### COUNTA() vs =Count()

Last week a reader asked how to count the number of non blank cells in a column of data. Well there are two easy ways to do this in Excel depending on the data types in the cells.

Here is a simple list of items and descriptions in a worksheet. Notice that in column A all the values are numeric or the cell is empty. In column B all the values are text or the cell is empty.

 A B 1 Item # Description 2 1297 shoe 3 1306 glove 4 1240 hat 5 6 1420 pants 7 1374 shirt 8 1322 tie 9 10 1038 sock 11 12 1212 sweater 13 1001 vest 14 1379 jacket 15 1003 coat

Using =Count(range) we can count the number of cells in a row that have numbers and are not blank. If we look at column A of the above data,  I can use the formula =COUNT(A2:A15) to get my answer of 11. However if I attempt to use the same formula in column B, I get a very different result. =COUNT(B2:B15) returns 0.

That’s because Count() works with numbers. To count the number of cells in column B that are not blank I need to use =CountA(range). =COUNTA(B2:B15) = 11. =CountA(range) will count the number of cells that have any value in them (number or text).

If I have a mixture of cells (number and text) I can use a combination of =Count() and =CountA() to get my answer. Let’s look at the column B data with a mixture of text and numbers.

 Description shoe glove hat 15 pants shirt tie 17 sock 19 sweater vest jacket coat

If I want to know how many cells have text values I would need to use the formula
=CountA(range) – Count(range) to find my result.

Since =CountA(range) counts all non blank cells I need to subtract the number of cells with only numbers to get my result.

=COUNTA(B2:B15)-COUNT(B2:B15) = 11

If I want to know how many cells have number values in column B I can still use the formula =COUNT(B2:B15) to get my answer of 3.

### Doughnut Chart / Spiral Chart

A couple of posts back I demonstrated how to create a box chart. Here is thepost.

Today I wanted to demonstrate how to display the same data as a spiral graph. What’s a spiral graph you ask? Basically it’s a doughnut chart. Let me show you… In the above example I compare 3 leaf blowers based on Satisfaction, Price and Durability. Each category and item is separate. Well for the spiral graph I want to compare each category separately. I want to compare all three blower types for Satisfaction in one graph, Price in a second and Durability in a third.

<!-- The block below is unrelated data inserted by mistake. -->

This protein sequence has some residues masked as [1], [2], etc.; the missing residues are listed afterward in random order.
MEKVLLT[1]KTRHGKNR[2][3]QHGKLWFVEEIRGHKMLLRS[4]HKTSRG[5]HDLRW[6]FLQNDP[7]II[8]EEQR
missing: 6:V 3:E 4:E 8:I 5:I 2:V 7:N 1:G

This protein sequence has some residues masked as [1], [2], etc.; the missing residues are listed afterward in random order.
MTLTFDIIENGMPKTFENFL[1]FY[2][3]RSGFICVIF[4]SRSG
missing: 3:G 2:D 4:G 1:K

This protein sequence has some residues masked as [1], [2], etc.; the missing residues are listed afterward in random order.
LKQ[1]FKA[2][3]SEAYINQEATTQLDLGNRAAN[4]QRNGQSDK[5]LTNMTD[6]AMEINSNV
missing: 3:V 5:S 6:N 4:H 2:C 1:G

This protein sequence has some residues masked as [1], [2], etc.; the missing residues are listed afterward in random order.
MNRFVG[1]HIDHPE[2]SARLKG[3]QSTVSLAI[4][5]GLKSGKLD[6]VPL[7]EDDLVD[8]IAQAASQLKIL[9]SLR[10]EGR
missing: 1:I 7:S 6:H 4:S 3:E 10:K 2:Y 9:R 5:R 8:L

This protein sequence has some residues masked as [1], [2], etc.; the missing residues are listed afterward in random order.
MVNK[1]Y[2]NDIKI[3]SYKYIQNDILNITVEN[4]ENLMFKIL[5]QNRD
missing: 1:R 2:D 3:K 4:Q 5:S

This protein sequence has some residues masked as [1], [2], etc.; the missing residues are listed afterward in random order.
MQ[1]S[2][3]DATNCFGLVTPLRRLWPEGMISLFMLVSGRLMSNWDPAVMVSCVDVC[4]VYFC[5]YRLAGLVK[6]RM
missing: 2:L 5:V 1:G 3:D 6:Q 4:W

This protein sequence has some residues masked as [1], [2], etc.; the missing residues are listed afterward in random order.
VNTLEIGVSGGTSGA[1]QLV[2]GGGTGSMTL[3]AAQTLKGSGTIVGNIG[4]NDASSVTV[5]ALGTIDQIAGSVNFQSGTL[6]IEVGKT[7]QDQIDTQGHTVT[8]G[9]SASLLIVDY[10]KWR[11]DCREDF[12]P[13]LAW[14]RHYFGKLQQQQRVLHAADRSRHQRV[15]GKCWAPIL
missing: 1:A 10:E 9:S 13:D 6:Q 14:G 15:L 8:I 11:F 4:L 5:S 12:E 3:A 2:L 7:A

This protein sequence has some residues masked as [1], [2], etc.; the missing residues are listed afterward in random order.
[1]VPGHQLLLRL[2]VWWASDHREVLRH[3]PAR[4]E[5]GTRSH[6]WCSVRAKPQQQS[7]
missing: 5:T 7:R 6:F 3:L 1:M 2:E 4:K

To start my spiral graph I go to my data tab. For the green leaf blower I have the following data. The first column of numbers is the results of the survey. The second column of numbers is 100 – the first column (100 – 53 = 47). I need both of these numbers (53 and 47) to create the first spiral of my graph.

 Satisfaction 53 47 Price 41 59 Durability 62 38

So I start by highlighting Satisfaction, 53 and 47. Then I choose Insert > Other Charts > Doughnut Chart

This creates my first spiral in the doughnut chart.

Now I want to change the blue of the doughnut to match the green color of the Satisfaction bar chart. I select the blue by mouse clicking on it. Now you may find that when you click on the blue Excel selects both the Blue and Red colors. No big deal, just click on the blue a second time and try again.

From the format tab, change the shape fill to be green.

Repeat the process for the red portion of the doughnut but select no fill instead of a color.
When Done I have my first section of my chart.

Now I can clean up the chart by removing the legend to the right by clicking on it and hitting the delete key.

Next I want to add the Yellow Satisfaction to my chart. I right mouse click on my green spiral and choose Select Data.

This opens the Select Data Source dialog. Click the add button. For Series name select cell A20 and for series value enter =Data!\$B\$20:\$C\$20

This adds the second spiral to the chart. I repeat the process above to change the color blue to yellow and no fill on the red portion.

Finally again I repeat the Select Data and add the red Satisfaction data.

I modify the blue color to be red and no fill the other section.

I am now left with my spiral graph.

I add the chart title “Satisfaction” by selecting Chart Title centered Above Chart from the Layout tab.

Now I can add a black edge to each color in my chart if I wish by using the Shape outline option just below the shape fill shown above.

Next I cut my chart moving it from the data tab to my Dashboard tab and resize it.

I repeat the above process for Price and Durability. When done I have displayed my results two different ways, by bar chart and by doughnut chart (spiral graph).

To add some additional detail I add text boxes for numbers and a line and circle from the Insert tab > Shapes.

How can you use the above techniques to add some wow to your next dashboard?